• Perhaps you could share some architectural differences? I mean, more cache allows higher amounts of I/O, but just the same, not sure in what ways (or even one) Xeons are dramatically different.
    • Re:Mac Pro (Score:5, Insightful)

      by Pope (17780) on Tuesday March 06, 2012 @03:36PM (#39265341)

      They'll be here soon enough :) Now if only Apple could do something about the dreadful state of the video cards available...

    • starting at $3000 with 4gb ram + low end video card and say only a 1TB HDD.

      • What page are you looking at? A starting Mac Pro is $2500 with 3GB not 4. Putting in 4GB with that architecture is possible but not efficient.
        • That is what apple can price the next one at. The cpu's are faster let's up the price $500 and there are 4 ram channels so let's put 1 1gb in each.

          • The history of the Mac Pro suggests that the base price is $2499. With a base price of $200 for the lowest processor, all you have is rampant speculation about Apple may or may not do.
            • it was $2000 before the last upgrade and even then it was high priced.

              • A Mac Pro was never $2000 unless you have some sort of proof. The last update was 2010. The starting price of the 2009 Quad-Core MacPro was $2499 [macworld.com]. And again, these are workstations which are fairly comparable to others in their classes. These are not gaming machines or mid-towers.
  • by afidel (530433) on Tuesday March 06, 2012 @03:41PM (#39265399)
    We run a large number of XenApp servers as VM's and while total system throughput is important so is single threaded performance. Right now we use x5670's with 2.93 GHz clock speeds and a 95W TDP. I'm wondering if the E5-2660 would be as powerful for single threaded workloads which would get us 33% more total throughput for the same power budget but I'm not sure that a 2.2GHz base clock with a 500MHz turbo boost using the SB core is going to be as fast as a 2.93GHz Westmere core.
    • by Kjella (173770) on Tuesday March 06, 2012 @03:47PM (#39265481) Homepage

      Anandtech's review is up, only single threaded benchmark I saw though was the Cinebench [anandtech.com] one where the 2.2 GHz is only a slight improvement. The 2.9 GHz top model is running away from everything else though, if you got $2000 to spare...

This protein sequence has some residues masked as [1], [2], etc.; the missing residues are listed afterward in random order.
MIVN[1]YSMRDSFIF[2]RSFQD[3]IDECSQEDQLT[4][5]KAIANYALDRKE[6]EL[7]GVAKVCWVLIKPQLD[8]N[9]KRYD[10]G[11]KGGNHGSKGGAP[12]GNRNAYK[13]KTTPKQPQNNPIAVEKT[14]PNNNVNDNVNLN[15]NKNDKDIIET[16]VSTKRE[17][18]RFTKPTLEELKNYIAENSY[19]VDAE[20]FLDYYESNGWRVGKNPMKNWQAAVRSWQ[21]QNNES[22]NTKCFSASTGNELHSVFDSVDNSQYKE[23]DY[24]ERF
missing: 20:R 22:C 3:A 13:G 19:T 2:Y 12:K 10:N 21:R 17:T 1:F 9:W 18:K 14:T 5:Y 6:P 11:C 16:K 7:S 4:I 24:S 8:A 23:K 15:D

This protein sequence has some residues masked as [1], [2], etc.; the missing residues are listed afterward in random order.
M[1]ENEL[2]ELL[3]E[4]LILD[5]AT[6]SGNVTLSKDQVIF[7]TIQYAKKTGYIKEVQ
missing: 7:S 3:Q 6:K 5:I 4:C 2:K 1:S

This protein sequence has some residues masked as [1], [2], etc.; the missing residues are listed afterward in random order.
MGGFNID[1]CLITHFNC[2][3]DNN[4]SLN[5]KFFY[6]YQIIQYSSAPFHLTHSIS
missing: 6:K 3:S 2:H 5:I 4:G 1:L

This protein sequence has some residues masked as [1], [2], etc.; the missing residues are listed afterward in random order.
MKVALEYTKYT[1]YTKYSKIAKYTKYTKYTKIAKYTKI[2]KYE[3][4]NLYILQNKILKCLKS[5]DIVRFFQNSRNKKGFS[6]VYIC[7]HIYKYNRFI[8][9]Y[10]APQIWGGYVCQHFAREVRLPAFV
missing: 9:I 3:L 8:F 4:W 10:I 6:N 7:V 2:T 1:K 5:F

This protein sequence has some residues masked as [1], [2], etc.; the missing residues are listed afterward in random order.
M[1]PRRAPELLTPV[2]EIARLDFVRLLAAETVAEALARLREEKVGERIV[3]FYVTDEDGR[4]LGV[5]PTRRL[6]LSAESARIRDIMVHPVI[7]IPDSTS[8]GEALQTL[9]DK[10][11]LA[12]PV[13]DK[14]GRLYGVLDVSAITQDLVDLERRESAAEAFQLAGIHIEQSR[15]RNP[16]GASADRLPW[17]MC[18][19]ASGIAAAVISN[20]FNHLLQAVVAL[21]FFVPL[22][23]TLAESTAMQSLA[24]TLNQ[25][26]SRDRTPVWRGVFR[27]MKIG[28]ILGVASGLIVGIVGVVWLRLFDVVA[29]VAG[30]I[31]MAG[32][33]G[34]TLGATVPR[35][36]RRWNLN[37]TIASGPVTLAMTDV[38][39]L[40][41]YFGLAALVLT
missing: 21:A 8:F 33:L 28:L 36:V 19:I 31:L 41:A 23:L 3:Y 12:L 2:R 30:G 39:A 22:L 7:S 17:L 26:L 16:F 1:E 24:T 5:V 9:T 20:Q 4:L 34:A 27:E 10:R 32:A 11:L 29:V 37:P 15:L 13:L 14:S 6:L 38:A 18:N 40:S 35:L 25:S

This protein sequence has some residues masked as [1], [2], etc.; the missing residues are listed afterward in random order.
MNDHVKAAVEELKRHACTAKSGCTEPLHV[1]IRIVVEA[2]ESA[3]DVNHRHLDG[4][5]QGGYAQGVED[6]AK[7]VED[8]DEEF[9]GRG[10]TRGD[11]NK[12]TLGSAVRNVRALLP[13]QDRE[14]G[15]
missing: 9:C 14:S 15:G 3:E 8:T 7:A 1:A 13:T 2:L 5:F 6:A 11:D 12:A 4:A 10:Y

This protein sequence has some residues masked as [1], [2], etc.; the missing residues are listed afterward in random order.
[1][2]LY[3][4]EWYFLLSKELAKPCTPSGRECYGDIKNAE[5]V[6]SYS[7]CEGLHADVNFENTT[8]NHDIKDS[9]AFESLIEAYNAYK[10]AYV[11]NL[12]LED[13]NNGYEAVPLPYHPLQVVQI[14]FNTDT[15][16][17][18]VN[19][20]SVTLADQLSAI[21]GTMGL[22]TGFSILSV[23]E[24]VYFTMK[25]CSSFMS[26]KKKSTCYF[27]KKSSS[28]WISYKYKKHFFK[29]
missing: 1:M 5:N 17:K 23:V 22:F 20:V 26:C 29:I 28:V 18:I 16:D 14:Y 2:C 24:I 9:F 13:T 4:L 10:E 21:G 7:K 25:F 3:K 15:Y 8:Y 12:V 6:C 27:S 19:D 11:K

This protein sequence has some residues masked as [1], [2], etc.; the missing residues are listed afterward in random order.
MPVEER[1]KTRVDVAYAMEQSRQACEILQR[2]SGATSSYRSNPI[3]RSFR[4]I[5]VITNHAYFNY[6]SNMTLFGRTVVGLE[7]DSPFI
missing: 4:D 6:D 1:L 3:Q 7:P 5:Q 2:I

• by afidel (530433)
        Thanks! A 6% improvement in single threaded from the x5670 to the E5-2660 is good news. It's not a matter of the money for the E5-2690 it's not wanting to grow my power per rack by ~20%.
    • by CRC'99 (96526)

      We run a large number of XenApp servers as VM's and while total system throughput is important so is single threaded performance. Right now we use x5670's with 2.93 GHz clock speeds and a 95W TDP. I'm wondering if the E5-2660 would be as powerful for single threaded workloads which would get us 33% more total throughput for the same power budget but I'm not sure that a 2.2GHz base clock with a 500MHz turbo boost using the SB core is going to be as fast as a 2.93GHz Westmere core.

      Be careful. You may get bitten by this bug [redhat.com]. The tl;dr version: If your apps use dynamic loading on Sandy Bridge, you may get segmentation faults cause by a bug in glibc.

      RHEL should have this fixed by release 6.3. Other clones of EL will get the fix via the update to 6.3 after RH has released it.

  • by timeOday (582209) on Tuesday March 06, 2012 @03:49PM (#39265495)
    How's linux support for Sandy Bridge coming along? Last I checked, about 6 months ago, there was still a lot of bugs/bad performance with the graphics, power management not working, etc. Do any of the distros have good out-of-the-box support yet?